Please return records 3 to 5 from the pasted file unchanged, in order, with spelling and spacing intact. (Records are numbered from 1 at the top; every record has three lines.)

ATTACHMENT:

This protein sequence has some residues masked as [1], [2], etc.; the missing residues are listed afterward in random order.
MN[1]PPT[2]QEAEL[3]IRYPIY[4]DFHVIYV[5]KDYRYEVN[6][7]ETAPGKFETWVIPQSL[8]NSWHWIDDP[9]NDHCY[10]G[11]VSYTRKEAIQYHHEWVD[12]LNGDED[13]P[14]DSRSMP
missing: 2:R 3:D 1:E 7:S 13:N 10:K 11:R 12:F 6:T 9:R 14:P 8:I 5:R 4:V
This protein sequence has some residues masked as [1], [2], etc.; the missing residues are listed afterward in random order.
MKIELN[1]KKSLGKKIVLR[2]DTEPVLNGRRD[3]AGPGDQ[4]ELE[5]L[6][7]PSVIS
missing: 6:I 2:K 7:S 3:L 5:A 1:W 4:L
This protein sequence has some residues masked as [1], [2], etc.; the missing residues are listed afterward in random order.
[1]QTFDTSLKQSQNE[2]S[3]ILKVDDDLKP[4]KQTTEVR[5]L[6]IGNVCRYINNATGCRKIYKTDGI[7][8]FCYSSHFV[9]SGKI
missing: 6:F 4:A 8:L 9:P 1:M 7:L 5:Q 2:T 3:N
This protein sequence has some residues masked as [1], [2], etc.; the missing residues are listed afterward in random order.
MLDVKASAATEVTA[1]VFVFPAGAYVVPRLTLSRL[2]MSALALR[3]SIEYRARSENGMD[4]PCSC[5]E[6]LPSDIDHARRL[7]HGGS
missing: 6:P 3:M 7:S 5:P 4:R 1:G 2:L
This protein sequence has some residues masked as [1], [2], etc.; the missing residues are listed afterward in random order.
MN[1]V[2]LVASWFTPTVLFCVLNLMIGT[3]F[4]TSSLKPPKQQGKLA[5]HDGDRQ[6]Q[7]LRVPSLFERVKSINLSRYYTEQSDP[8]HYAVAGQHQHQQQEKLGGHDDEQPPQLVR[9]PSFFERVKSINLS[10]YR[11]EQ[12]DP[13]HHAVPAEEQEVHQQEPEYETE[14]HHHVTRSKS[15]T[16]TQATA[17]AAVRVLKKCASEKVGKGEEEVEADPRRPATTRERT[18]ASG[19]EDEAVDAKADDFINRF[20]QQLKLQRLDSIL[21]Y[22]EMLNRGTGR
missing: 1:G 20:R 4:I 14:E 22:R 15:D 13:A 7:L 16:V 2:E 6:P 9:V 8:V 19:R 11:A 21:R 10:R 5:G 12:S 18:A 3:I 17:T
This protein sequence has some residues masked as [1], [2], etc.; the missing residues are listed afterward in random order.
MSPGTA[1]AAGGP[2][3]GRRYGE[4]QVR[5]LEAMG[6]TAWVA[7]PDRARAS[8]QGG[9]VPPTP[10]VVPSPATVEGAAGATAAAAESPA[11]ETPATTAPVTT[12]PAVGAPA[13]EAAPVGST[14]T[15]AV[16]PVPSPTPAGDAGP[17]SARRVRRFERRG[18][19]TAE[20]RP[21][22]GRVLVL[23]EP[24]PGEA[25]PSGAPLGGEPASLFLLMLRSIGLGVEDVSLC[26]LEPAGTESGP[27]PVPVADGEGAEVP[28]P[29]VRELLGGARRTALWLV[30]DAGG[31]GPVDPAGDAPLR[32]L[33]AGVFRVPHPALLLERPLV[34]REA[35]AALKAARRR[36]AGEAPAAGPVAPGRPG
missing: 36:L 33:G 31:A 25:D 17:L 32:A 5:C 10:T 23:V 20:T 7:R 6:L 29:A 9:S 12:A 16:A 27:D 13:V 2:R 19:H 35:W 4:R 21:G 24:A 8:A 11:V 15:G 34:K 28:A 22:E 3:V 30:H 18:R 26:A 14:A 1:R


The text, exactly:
This protein sequence has some residues masked as [1], [2], etc.; the missing residues are listed afterward in random order.
[1]QTFDTSLKQSQNE[2]S[3]ILKVDDDLKP[4]KQTTEVR[5]L[6]IGNVCRYINNATGCRKIYKTDGI[7][8]FCYSSHFV[9]SGKI
missing: 6:F 4:A 8:L 9:P 1:M 7:L 5:Q 2:T 3:N
This protein sequence has some residues masked as [1], [2], etc.; the missing residues are listed afterward in random order.
MLDVKASAATEVTA[1]VFVFPAGAYVVPRLTLSRL[2]MSALALR[3]SIEYRARSENGMD[4]PCSC[5]E[6]LPSDIDHARRL[7]HGGS
missing: 6:P 3:M 7:S 5:P 4:R 1:G 2:L
This protein sequence has some residues masked as [1], [2], etc.; the missing residues are listed afterward in random order.
MN[1]V[2]LVASWFTPTVLFCVLNLMIGT[3]F[4]TSSLKPPKQQGKLA[5]HDGDRQ[6]Q[7]LRVPSLFERVKSINLSRYYTEQSDP[8]HYAVAGQHQHQQQEKLGGHDDEQPPQLVR[9]PSFFERVKSINLS[10]YR[11]EQ[12]DP[13]HHAVPAEEQEVHQQEPEYETE[14]HHHVTRSKS[15]T[16]TQATA[17]AAVRVLKKCASEKVGKGEEEVEADPRRPATTRERT[18]ASG[19]EDEAVDAKADDFINRF[20]QQLKLQRLDSIL[21]Y[22]EMLNRGTGR
missing: 1:G 20:R 4:I 14:E 22:R 15:D 13:A 7:L 16:V 2:E 6:P 9:V 8:V 19:R 11:A 21:R 10:R 5:G 12:S 18:A 3:I 17:T